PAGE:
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Boeing Employees Credit Union 

http://www.retirekit.com/creditunions/ Our staff consists of experienced professionals with a "hands on" approach to financial guidance. Not only do clients find our team members knowledgeable, but they also discover that our staff truly cares about making their dreams a reality.We do everything in our power to keep our clients focused on where they want to go, advise them on how to get there, and continually remind them of the importance of maintaining a disciplined approach to realizing their dreams.

 

 
 
Tags:  Mobilioil Federal credit union  Boeing Employees Credit Union  Wescom Credit Union 
Views:  201
Published:  March 22, 2011
 
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Slide 1: NO MANDATORY IRA WITHDRAWALS IN 2009 You don’t have to take RMDs from your traditional IRA this year. On December 23, President Bush signed the Worker, Retiree, and Employer Recovery Act of 2008 into law, suspending all Required Minimum Distributions (RMDs) from IRAs, 401(k)s and 403(b)s for 2009.1 This is sweet relief for people 70½ or older, especially people that don’t really need the IRA income. After all, no retiree wanted the “injury” of having to withdraw IRA assets already hurt by the recession plus the “insult” of having to pay taxes on the RMD. You can leave that money in your IRA in 2009 without incurring a tax penalty – and if the markets recover in 2009, those invested assets can grow and compound.2 So what if you turned 70½ in 2008? You still have to take your 2008 RMD by April 1, 2009. It should be calculated using your account balance as of Dec. 31, 2007. 2 (This is assuming you haven’t taken it already.) Now, what if you turn 70½ in 2009? Well, you can wait until the end of 2010 to take your first RMD, but the IRS will consider it to be your second RMD.2 The IRS says that if you turn 70½ in 2009, you have the option of delaying your first RMD until April of 2010. If you decide to do that, you will have to take two RMDs in 2010: one by April 1, 2010 for the 2009 tax year and one by December 31, 2010 for the 2010 tax year.2 But … since nobody has to take an RMD for 2009, those turning 70½ won’t be required to take a 2009 RMD by April 1, 2010. However, you will still have to take a 2010 RMD by December 31, 2010, which the IRS will count as your “second” RMD, even though you didn’t take a “first” one for 2009.2 How does this affect me if I have an inherited IRA? You may get a break. If the original IRA owner passed away before his or her Required Beginning Date (RBD) – which is generally April 1 of the year after turning 70½ – you face the pesky five-year rule, which requires distribution of all assets in the inherited IRA no later than December 31st of the fifth year after the original IRA owner’s death.2,3 If you are in that situation, you can forego a mandatory withdrawal in 2009 and effectively give yourself an extra year toward that five-year deadline. (If the original IRA owner died after his or her RBD, the timetable of withdrawals is longer; if the initial IRA owner designated a beneficiary, the IRA custodian may permit stretch IRA planning, whereby the beneficiary could receive payments based on their own life expectancy.4) What does this mean for IRA charitable rollovers? Suddenly, they’ve become less attractive for 2009 because of the RMD suspension. (After all, the amount of the charitable rollover counted toward your RMD.) But you can still directly donate to a charity from your IRA this year without incurring income taxes.2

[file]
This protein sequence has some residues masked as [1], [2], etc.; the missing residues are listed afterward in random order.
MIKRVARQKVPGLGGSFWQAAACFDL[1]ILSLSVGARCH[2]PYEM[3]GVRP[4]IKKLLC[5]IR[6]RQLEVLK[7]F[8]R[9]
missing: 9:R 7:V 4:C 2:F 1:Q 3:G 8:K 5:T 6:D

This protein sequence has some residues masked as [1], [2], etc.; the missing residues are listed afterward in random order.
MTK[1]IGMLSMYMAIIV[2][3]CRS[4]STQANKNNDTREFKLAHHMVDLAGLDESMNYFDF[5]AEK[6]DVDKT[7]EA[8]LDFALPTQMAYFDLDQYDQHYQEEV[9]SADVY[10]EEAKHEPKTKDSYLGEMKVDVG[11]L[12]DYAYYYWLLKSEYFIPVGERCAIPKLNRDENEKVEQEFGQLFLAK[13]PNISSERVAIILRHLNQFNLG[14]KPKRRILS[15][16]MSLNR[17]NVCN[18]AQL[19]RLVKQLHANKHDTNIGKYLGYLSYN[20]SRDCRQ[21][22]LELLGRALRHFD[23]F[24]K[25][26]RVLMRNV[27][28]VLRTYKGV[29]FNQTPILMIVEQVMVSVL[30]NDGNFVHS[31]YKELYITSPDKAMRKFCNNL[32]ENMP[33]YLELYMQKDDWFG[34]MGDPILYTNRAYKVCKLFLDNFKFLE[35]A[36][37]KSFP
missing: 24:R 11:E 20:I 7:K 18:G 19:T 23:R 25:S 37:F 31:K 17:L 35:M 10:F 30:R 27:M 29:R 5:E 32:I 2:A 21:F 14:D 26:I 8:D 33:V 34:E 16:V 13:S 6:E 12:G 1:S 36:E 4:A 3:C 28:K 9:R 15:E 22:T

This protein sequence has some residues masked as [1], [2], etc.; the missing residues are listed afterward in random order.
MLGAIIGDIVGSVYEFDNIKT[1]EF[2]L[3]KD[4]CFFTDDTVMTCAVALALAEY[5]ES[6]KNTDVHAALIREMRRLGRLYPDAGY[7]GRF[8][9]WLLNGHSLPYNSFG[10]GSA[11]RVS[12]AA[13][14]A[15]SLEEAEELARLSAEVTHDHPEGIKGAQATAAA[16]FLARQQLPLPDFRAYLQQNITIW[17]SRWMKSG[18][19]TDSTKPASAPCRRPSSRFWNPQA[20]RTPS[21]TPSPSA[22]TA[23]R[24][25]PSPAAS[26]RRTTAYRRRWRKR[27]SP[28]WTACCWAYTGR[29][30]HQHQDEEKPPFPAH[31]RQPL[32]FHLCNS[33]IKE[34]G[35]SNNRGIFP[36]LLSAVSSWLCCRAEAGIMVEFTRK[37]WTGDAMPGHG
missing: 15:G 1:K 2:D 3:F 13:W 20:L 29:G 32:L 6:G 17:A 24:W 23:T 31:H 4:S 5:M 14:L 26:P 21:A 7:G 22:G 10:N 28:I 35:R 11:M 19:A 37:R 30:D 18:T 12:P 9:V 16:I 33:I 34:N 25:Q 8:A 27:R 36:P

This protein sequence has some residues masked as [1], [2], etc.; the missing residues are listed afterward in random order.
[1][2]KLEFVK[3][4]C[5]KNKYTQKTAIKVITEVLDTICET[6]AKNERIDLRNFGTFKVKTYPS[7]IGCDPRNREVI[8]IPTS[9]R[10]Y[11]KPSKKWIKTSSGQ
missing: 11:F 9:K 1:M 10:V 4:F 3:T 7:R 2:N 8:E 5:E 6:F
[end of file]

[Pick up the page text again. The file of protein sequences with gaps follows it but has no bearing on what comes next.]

Slide 2: And what about Roth conversions? We might as well mention this piece of good news: in 2009, any withdrawals from a traditional IRA can be used to fund a Roth IRA. To convert a traditional IRA into a Roth IRA, your MAGI for 2009 (not including the converted IRA income) has to be $100,000 or lower.2 Any chance of no RMDs in 2010? Well, who knows – with 2010 being such an experimental year for the federal tax code, Congress may decide to give older Americans another annual exemption from RMDs. But the odds of that happening seem pretty long. Most likely, traditional IRA owners who are 70½ or older and those who have inherited IRAs or 401(k)s will have to take mandatory withdrawals in 2010. What does this mean for you? Do you need to take a withdrawal from your IRA, 401(k) or 403(b) in 2009? Should you leave the assets untouched this year? Should they be invested in a slightly different way? What could you do in 2009 to position yourself for 2010, when a horde of taxes will be waived and big tax breaks are available? It’s a good time to chat with a financial or tax advisor. Ishan Goradiya is passionate writer on financial planning. He is writing on Boeing Employees Credit Union.

   
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